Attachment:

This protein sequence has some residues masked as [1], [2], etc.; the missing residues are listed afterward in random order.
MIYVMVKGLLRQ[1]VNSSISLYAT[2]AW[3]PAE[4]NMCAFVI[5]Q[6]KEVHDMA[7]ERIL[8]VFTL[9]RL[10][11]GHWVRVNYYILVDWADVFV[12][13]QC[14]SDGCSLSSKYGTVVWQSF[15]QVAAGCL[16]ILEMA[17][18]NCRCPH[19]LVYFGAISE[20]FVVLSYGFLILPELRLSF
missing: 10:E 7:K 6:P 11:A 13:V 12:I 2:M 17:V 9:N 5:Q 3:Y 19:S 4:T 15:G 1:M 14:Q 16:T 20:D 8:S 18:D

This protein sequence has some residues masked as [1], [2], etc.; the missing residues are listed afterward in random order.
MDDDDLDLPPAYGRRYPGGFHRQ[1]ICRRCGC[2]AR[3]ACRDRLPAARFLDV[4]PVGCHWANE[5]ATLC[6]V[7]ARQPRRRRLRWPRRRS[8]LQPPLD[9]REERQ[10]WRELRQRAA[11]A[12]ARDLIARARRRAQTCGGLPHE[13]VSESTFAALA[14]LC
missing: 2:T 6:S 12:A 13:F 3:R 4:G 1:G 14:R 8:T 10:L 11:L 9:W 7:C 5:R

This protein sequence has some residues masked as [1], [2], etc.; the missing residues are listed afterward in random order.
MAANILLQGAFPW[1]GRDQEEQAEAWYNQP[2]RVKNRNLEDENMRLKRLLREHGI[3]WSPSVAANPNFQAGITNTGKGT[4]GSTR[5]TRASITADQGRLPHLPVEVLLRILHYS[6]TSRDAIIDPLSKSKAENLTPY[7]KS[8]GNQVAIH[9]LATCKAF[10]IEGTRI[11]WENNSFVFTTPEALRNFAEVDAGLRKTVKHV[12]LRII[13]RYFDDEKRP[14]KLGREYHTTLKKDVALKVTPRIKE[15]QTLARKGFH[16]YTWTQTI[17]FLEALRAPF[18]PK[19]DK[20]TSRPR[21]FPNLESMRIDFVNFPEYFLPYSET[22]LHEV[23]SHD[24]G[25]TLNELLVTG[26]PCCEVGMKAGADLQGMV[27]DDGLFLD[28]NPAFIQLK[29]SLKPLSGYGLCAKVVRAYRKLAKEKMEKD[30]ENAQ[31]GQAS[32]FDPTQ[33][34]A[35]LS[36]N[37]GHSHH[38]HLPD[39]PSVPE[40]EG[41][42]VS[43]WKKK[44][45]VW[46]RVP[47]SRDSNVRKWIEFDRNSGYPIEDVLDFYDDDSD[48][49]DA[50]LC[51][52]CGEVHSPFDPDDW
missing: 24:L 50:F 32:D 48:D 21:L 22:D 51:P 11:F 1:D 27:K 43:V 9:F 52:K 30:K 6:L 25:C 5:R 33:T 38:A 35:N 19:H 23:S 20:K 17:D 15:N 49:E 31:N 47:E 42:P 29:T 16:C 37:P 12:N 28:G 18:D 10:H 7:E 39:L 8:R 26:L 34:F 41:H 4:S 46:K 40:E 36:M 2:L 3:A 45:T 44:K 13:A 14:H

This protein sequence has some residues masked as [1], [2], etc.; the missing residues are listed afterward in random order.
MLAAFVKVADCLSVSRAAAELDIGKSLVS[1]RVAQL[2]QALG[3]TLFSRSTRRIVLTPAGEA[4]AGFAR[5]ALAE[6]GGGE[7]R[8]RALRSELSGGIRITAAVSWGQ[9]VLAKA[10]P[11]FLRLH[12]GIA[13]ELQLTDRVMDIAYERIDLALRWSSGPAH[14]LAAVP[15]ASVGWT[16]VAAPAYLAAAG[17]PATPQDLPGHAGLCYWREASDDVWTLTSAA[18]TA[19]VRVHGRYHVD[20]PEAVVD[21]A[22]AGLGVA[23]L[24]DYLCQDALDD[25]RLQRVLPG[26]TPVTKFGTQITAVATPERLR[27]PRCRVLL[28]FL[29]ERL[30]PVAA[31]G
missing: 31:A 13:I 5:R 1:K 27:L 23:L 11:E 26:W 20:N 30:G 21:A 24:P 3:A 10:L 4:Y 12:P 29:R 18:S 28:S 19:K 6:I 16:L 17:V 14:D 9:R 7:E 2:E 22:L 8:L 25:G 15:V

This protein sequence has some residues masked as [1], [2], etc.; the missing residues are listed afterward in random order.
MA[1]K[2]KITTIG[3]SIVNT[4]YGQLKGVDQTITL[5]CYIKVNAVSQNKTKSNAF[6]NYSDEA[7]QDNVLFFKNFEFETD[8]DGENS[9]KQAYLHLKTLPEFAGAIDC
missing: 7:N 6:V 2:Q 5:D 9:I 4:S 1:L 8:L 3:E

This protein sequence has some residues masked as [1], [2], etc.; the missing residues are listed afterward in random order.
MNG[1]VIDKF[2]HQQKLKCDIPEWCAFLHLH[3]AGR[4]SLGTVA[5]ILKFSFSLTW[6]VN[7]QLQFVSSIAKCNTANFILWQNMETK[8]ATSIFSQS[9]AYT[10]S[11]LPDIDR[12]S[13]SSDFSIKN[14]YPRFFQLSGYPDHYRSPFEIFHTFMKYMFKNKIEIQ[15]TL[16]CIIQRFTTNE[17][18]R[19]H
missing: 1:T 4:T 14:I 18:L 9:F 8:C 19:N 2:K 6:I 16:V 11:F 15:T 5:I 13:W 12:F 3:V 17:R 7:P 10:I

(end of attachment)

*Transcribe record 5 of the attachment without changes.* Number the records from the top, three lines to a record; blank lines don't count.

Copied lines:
This protein sequence has some residues masked as [1], [2], etc.; the missing residues are listed afterward in random order.
MA[1]K[2]KITTIG[3]SIVNT[4]YGQLKGVDQTITL[5]CYIKVNAVSQNKTKSNAF[6]NYSDEA[7]QDNVLFFKNFEFETD[8]DGENS[9]KQAYLHLKTLPEFAGAIDC
missing: 7:N 6:V 2:Q 5:D 9:I 4:S 1:L 8:L 3:E